Scottie's obsession is a kind of madness. Gavin says there is madness in Madeleine's family, which sets the stage for the belief that she would commit suicide (her name even has the word "mad" in it). And, Scottie's madness leads to a sort of personality suicide as he realizes at the end, as Roger Ebert says in his book The Great Movies, that another man (Gavin) created the woman he wanted to forge, and thus Scottie's dream was not even his own. First he lost the person he wrongly thought was his ideal woman incarnate, and then he loses the woman he thought he created to be his perfect reproduction of his ideal. For Hitchcock, the desire to possess one's dream person is an impossible act and can only turn life into a nightmare.

Gus Cileone is a retired government employee who worked for the Department of Veterans Affairs. He has received several writing awards and has published two novels, A Lesson in Murder and Feast or Famine. You can visit his website at www.augustuscileone.com.

Tuesday, July 2, 2013

The Twelfth Night...of Filming MUCH ADO ABOUT NOTHING

By Kerri Grogan, BMFI Staff Assistant

What can you do with twelve days and a cast of actors you know and love? If you're Joss Whedon, the answer is Much Ado About Nothing, and it's playing here at BMFI until at least Thursday, July 11!

Joss Whedon's delightfully modernized take on Shakespeare was filmed in only twelve days at his own home, while he was on break from the set of Marvel's The Avengers. Whedon is no stranger to this sort of "Do It Yourself" film productionhis 2008 web-musical Dr. Horrible's Sing-Along Blog was entirely self-created and funded during the 2007-2008 Writers Guild of America strikebut even he was intimidated to try filming a production of the magnitude of Much Ado in such a short window.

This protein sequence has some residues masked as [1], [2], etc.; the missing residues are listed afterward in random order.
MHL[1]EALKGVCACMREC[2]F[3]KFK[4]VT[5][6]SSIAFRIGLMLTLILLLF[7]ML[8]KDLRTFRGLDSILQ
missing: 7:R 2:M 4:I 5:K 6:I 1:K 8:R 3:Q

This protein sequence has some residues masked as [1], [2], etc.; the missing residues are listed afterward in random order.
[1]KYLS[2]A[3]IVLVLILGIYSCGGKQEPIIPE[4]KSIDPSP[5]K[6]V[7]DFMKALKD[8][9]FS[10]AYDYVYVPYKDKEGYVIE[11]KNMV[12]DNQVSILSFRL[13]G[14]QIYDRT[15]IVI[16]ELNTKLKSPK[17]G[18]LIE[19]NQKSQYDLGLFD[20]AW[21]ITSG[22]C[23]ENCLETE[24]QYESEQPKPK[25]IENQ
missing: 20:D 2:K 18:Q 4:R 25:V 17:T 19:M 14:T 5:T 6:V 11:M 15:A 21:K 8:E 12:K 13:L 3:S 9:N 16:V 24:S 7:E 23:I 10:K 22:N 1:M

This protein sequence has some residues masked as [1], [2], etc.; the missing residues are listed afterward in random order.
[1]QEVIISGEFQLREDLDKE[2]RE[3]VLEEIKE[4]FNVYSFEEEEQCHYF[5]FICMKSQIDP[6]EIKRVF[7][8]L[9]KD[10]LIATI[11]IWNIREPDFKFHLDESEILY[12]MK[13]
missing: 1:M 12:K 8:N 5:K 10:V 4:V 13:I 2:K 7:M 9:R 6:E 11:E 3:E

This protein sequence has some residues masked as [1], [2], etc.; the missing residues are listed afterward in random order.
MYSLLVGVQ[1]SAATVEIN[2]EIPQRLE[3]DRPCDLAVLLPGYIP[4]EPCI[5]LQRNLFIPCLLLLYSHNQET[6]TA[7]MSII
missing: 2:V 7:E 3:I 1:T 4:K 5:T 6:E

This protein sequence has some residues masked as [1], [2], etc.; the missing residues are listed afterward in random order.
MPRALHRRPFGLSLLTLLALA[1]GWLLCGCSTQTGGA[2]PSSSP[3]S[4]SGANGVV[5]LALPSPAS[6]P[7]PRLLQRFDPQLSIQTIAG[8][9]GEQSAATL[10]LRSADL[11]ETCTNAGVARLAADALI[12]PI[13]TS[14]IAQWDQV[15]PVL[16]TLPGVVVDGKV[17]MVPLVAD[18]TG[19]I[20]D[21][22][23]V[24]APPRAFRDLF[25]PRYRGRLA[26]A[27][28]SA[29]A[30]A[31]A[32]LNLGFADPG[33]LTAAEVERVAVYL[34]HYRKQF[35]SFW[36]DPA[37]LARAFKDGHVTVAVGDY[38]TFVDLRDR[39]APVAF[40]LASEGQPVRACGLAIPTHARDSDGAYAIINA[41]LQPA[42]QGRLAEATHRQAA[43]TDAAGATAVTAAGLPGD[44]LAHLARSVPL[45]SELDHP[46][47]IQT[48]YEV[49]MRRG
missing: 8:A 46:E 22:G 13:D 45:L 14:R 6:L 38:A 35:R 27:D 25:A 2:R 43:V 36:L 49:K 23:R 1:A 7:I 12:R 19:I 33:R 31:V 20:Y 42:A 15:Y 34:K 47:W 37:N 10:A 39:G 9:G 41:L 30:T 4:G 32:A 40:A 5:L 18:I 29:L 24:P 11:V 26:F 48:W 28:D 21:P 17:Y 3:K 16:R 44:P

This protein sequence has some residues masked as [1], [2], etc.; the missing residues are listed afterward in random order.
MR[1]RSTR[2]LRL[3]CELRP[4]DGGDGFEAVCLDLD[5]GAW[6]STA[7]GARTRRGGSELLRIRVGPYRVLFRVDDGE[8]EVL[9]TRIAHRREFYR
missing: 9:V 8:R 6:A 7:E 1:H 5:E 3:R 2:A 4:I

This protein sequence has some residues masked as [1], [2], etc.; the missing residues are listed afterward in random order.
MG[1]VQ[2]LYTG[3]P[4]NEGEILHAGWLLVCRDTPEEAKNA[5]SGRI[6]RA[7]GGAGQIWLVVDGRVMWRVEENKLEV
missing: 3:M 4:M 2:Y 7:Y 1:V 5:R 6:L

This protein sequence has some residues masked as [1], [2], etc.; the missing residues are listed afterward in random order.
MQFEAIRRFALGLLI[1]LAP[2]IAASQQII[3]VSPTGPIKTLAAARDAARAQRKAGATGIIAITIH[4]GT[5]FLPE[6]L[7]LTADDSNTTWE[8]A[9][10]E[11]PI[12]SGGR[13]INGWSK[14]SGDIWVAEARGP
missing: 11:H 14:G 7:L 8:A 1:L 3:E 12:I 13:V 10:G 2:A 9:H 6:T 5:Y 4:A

"I had to convince Joss that this was a good idea," Kai Cole, Joss's wife and a producer of the film, said in an interview with Women and Hollywood. "He was exhausted and more than a little skeptical." Shakespeare had long been something Whedon and Cole wanted to tackle. For years, Whedon and his friends (including Amy Acker and Alexis Denisof, who play Beatrice and Benedick in the film) had been doing play readings at his home, and it was one of these readings that inspired the production of the film.

 Joss Whedon and actress Amy Acker (Beatrice) on the set of Much Ado About Nothing. The entire production was filmed in Whedon's Beverly Hills home, which was designed by his architect wife, Kai Cole.

Much Ado about Nothing was filmed in black and white using only natural lighting, accentuated with mirrors and glass. In an article by Emma John, Whedon speaks to some of the challenges he faced by filming in such a do-it-yourself style: "I did everything they say don't do... Great idea to shoot next to a golf course, by the way. You know what they do on golf courses all day? Mow."